I’ve heard it said that lately, Netflix hasn’t been doing so well with its comic book adaptations. There’s been a lot of ups and downs with the Marvel shows, the majority of which haven’t maintained their original strengths from season to season and are currently dropping like flies. Never mind the recent spate of let-downs on the movies front, including Mads Mikkleson’s Polar. So how did Netflix fair when adapting The Umbrella Academy, the surreal, off-beat Dark Horse comic written by Gerard Way and drawn by Gabriel Bá?

Both the original comic and the show have the same elevator pitch: forty-three infants are inexplicably born to random, unconnected women who showed no signs of pregnancy the day before. Seven of these children are adopted by billionaire industrialist Sir Reginald Hargreeves, who creates The Umbrella Academy to prepares his “children” for a mission to save the world.

Unfortunately, the best laid plans of mice and billionaire industrialists often go awry. In their teen years, the family splits apart, and the Umbrella Academy team is disbanded for good. Fast-forward to today, and the five surviving members, now adults, reunite when they receive the news of Hargreeves’s death.

As far as “quirky” adaptations go, so far The Umbrella Academy has other adaptations beat, hands-down. Not only does it expand much further on some concepts barely touched on in the comic, but the cast fully, and delightfully, embody their characters in a way that’s starkly realistic. Each of the former Academy members is given the breathing space to expand on their individual stories. It wasn’t easy growing up in the Hargreeves household, and each of the team have accumulated a few hang-ups over the course of their rocky path to adulthood. Least of all that they weren’t given names (their robot “mother” did that), but rather numbered by Hargreeves in order of usefulness.

In the mix are Number One, a.k.a. Spaceboy/Luther (Tom Hopper), with the gift of super-strength. Hargreeves raised him to be the leader of the group, which in turn kept Luther as the last loyalist to the family. Number Two, a.k.a. The Kraken/Diego (David Castañeda), is a hard-headed vigilante with unerring knife-throwing powers who resented Luther’s position and forged his own way.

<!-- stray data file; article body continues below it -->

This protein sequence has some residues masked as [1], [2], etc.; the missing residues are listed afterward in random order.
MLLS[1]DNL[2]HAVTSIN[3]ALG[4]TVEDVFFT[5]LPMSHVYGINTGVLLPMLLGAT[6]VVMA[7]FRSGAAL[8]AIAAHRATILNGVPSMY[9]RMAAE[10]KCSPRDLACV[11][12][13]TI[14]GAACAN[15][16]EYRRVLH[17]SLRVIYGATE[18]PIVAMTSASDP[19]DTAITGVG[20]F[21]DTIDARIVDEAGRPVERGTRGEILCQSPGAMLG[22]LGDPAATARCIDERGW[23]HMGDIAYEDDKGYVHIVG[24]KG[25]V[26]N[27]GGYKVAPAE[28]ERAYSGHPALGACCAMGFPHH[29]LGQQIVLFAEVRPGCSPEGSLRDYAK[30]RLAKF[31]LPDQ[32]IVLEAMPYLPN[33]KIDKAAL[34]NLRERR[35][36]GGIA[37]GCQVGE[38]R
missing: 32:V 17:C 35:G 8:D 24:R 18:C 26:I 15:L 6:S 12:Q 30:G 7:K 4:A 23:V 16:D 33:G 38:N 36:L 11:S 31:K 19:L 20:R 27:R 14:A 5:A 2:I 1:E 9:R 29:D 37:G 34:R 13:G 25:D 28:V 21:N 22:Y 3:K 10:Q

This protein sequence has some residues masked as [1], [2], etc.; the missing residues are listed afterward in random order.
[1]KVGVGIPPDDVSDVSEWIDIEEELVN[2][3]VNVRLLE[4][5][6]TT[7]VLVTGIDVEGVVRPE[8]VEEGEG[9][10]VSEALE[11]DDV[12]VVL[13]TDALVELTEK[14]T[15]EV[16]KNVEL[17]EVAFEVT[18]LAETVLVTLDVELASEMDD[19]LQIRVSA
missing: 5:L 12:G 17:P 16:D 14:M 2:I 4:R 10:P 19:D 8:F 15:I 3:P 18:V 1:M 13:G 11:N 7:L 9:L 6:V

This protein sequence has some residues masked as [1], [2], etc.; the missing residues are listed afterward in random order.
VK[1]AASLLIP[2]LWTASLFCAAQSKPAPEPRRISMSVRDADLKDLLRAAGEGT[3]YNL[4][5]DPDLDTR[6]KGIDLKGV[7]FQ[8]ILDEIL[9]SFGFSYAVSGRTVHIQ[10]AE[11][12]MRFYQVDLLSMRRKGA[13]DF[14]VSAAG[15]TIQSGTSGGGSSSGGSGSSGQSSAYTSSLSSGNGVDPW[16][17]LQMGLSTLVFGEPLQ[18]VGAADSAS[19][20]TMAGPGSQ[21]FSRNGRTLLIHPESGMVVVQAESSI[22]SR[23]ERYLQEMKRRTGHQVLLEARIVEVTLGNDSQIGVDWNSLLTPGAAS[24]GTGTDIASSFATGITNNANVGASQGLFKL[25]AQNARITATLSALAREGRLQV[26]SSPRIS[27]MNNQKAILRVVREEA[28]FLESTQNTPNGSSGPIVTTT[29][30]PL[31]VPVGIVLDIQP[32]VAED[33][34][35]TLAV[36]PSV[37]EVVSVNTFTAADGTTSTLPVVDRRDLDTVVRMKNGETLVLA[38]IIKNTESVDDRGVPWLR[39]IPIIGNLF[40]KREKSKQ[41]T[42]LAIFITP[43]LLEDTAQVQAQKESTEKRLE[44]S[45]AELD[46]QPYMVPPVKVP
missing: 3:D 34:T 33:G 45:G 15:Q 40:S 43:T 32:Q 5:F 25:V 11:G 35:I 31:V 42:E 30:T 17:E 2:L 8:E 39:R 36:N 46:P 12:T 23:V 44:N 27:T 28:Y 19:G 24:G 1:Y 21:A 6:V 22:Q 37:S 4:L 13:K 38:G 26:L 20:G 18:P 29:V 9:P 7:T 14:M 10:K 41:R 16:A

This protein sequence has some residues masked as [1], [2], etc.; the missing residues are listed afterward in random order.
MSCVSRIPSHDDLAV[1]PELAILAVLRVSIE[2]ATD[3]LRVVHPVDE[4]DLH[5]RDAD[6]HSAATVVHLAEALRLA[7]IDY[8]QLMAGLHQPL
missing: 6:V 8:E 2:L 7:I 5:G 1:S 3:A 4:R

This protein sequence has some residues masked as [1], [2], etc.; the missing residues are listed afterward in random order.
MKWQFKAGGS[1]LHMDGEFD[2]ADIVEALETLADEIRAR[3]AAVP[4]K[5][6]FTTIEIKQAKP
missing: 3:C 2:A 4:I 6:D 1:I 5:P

Number Three, a.k.a. The Rumor/Allison (Emmy Raver-Lampma) can manipulate reality by starting a sentence with “I heard a rumour…”, a talent that brought Allison fame, fortune and a fair amount of pain. Number Four, a.k.a. The Séance/Klaus (Robert Sheehan) can speak with the dead, a traumatic superpower that he suppresses with drugs and alcohol.

Number Five (Aidan Gallagher) didn’t earn a name, as he accidentally time-travelled into the future, and is missing – presumed dead. Thanks to some timey-wimey manipulations, Number Five manages to return to the present day, but retains the appearance of the day he left as a child. Number Six, a.k.a. The Horror/Ben (Ethan Hwang), really is dead and appears regularly only to Klaus.

Lastly, Number Seven, a.k.a. Vanya (Ellen Page), is the only “normal” one of the family. Born without powers, Vanya grew up as the outcast of The Academy, with little to no say in family matters. Quiet, unconfident and on anxiety medication, Vanya takes solace in her only real talent – the violin.